It had highly rated entertainment! Live Gipsy jazz- Yes. Great French wines on the list, tick. Rich, spicy puddingy Claret- Oh yes, please! I have never found fault with French booze. (Oh except: don’t order Kir (what a way to ruin Ruinard) or Eau de Vie, a hellish plum, clear moonshine that’ll take the skin off your teeth.

 

However, my experience with French food hasn’t been consistent. I was burned by boring French food in Paris, big time, in a fiery, Joan-of-Arc way and now my neck was socially on the line to find a suitable spot. Even my earliest experiences with French food weren’t great When I was 9, on a Red Top Tabloid Tenner Trip with my parents.  It was ghastly as you’d expect, we went to a place called L’hotel Libertie, (we left early). It had a flashing neon blue Statue of Liberty sign with bulbs missing, that beckoned us in and lots of lorries in the car park. 

I’ll never forget that night in my best leggings and Mark Owen holiday sweatshirt, my mothers' aghast horrific screams across the table as she carved into under-cooked poulet.  Mum's is from the land where barbecue dreas are made: The Philippines and being Filipino, likes meat well cooked, burnt even and despite her Catholicism; cremated almost.

 

I hadn’t tried a rare steak until I had well-left home, I was 20 or so. I took my dad out for what he’d call a 'slap up' Gastro pub lunch. Dad ordered Steak Dianne, me; a filet mignon.

At the time the only filet I was familiar with was Phille-delphia and how versatile with pasta it was, during recent student years. 

My dad ordered his steak and like a naughty school boy almost whispered, “mooing" please. With chagrin and a knowing in on it look he ordered mine for me "the same". With lashings of Colman's mustard. At this time I had an epiphany and have never looked back. Steak has to be rare. Mustard has to be English. 


Stay with me, forward 10 years and I’m here back from Paris, my Adelaidean accomplices are ordering accoutrements. An interesting specials board was explained by the pretty abrupt blonde waitress. Tartiflette, I learned was dirty, and what turned out not to be a cat food, on a nearby table was, in fact, a pork Rillette. 

 

With my qualified quaffers,  I began to nervously assess my surroundings. Were they enjoying the Gypsy jazz? Yes, ok the wine seemed to be working a treat, yes good. 

On receiving the Tartiflette, however, my Aussie combo chimed in waxing lyrical about a recent trip they'd made to the idyllic French countryside and the saliva screamingly pongy, made by monks, frommage they had in their traditional Tartiflettes in Toulouse, way back and what we were served was not pretty. It was pretty gross, undercooked potatoes swimming in oil. 

 

I haven't even started. The salmon on the specials board piqued interest, it was specifically ordered rare. One even requested, please, for the love of Lourdes don’t overcook it.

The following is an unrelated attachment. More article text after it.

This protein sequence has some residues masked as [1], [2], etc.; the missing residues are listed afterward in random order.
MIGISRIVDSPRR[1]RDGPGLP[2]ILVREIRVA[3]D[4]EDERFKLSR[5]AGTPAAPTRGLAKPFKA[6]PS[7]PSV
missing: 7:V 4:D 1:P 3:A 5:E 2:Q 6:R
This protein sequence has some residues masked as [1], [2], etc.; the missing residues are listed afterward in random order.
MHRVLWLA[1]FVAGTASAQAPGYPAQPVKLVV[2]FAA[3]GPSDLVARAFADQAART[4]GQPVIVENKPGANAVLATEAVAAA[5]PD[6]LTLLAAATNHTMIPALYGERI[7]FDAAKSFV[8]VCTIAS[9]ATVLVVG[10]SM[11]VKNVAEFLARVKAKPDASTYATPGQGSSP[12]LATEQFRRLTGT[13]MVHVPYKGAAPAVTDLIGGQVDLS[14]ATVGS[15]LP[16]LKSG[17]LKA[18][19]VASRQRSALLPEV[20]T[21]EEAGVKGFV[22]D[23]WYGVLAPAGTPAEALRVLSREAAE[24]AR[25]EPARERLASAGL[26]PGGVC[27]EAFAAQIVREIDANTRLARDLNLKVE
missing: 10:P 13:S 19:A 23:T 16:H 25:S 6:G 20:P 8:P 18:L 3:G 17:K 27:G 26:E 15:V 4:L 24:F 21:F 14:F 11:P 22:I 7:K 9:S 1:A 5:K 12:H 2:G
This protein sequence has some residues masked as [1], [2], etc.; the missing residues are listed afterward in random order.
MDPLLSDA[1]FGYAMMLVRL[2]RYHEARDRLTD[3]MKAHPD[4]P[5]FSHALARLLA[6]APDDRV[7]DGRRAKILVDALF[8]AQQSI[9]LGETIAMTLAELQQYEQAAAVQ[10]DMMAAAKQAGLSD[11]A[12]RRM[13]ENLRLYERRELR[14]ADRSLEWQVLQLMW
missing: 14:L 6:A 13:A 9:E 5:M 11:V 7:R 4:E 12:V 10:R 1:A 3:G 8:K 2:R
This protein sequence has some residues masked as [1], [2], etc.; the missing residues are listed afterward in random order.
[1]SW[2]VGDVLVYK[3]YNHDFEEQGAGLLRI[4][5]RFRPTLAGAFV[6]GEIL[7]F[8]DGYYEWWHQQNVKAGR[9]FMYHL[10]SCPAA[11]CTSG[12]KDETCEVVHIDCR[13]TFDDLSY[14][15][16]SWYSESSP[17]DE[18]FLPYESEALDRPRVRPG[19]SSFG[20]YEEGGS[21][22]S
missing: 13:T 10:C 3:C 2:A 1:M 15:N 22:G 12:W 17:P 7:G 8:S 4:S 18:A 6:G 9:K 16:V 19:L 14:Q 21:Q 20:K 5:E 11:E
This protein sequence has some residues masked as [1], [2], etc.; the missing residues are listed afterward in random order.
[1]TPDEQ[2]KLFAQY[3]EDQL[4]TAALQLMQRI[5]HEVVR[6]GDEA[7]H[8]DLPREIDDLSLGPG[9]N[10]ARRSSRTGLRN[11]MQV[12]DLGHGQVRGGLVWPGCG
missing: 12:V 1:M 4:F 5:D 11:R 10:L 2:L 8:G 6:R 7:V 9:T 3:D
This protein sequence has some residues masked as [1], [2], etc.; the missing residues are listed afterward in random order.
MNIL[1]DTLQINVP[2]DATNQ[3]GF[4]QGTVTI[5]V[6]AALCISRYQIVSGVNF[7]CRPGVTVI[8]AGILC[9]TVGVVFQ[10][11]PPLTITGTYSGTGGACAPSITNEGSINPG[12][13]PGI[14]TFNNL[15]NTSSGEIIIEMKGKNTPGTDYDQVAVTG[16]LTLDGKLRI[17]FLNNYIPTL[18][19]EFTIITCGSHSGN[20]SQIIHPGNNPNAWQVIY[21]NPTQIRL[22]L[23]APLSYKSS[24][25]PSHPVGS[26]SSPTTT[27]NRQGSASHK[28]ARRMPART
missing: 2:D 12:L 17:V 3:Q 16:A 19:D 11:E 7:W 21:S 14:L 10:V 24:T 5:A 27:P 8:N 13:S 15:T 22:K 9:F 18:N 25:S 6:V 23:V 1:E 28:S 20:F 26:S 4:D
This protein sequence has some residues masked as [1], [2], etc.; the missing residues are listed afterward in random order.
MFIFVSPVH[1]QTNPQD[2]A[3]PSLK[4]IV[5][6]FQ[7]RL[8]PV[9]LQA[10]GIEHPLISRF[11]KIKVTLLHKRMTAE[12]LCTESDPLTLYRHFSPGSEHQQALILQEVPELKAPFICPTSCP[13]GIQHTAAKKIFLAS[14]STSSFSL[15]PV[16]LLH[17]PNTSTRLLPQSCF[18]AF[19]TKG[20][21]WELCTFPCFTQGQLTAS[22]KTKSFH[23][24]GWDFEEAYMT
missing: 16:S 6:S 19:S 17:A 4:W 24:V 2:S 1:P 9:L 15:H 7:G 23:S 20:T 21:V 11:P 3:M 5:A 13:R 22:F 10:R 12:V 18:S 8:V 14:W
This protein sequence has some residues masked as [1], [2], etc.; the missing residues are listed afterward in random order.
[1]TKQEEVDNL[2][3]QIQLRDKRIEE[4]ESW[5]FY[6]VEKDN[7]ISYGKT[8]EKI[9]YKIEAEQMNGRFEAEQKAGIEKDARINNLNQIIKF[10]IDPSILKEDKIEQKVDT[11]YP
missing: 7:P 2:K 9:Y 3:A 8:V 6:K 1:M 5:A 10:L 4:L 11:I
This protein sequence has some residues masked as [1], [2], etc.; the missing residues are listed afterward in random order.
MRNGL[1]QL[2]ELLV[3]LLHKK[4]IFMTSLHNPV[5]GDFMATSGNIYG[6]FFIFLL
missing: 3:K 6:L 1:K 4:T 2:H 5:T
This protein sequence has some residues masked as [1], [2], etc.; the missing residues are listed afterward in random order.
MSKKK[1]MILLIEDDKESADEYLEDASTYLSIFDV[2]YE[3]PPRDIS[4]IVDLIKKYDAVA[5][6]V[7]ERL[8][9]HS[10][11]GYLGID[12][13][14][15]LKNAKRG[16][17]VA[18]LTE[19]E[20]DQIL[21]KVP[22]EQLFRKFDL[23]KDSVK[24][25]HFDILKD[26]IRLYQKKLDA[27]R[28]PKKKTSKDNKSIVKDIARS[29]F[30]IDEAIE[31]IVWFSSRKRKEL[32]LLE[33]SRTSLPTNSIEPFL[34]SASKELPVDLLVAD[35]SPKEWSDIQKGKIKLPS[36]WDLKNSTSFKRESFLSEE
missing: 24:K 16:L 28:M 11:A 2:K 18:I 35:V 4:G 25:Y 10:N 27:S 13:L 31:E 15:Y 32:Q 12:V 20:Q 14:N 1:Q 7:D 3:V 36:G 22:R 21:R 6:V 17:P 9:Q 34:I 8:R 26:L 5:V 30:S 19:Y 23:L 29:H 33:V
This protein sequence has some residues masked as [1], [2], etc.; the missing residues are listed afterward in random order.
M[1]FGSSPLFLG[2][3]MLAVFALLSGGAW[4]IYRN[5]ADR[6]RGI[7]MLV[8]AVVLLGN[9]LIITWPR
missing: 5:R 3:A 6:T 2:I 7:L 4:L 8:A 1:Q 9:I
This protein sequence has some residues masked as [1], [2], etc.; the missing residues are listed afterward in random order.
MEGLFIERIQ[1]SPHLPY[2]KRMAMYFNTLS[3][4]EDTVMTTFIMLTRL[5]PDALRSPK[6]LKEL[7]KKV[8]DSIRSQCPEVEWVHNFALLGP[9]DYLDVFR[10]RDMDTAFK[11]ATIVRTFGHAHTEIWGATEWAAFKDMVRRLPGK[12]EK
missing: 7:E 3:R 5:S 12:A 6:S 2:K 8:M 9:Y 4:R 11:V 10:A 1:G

The waitress began to explain with trepidation, dare she request of the new chef any other particular way of cooking anything other than he knew how. 

 

The ghost, the insipid memory of something I can only suppose was fish arrived like a message of hate on a plate.  The poisson; powdered almost, this soggy salmon was grossly overcooked and an oh so disappointing piece de non

resistance despite my dinner dates specifications on its preparation. 

 

Had you the need of taking your teeth out you’d have appreciated the pink mush, but my perfect dinner dates' line of pearly white gnashers, which are well designed to chew firm fish kissed by flames, made by the firm hands of a chef who knows what to with a le Cruesset.  Dinner was  

 

la criminalite.

 

Again my antipodean dining companion to the left had high expectations of his lamb dinner, but what came was what appeared to be more of a sad sliced microwaved dinner for one. Very strange, merely morsels of chopped meat, (my cat's sachet foil wrapped food looked more substantial than what he got) was not as advertised, ’Sliced roast lamb leg'. 

Perhaps the angry chef was munching away at morsels of meat whilst the salmon was boiling to a mush. My counterpart dining companion opposite with the Tartiflette, the one who told the story about the fantastic fromage she’d had in France, I could tell was disappointed as I. 

 

Throughout dinner, I requested an extra napkin and got an angry silk show. A display of paper tissues was briskly wafted under our noses, the waitress might have well told us to fuck right off, I wish she had as this display of disparaging behaviour was then after our first waitress talking down the culinary skills of the cook. We should have left immediately. Cool as quecumbers

 

We ended up at the pub next door for pudding. And although sick to the back teeth of the cheesy hell I’d been through I almost wanted another dinner to help me forget. 

 

France good job you're good at cheese, wine and chocolates.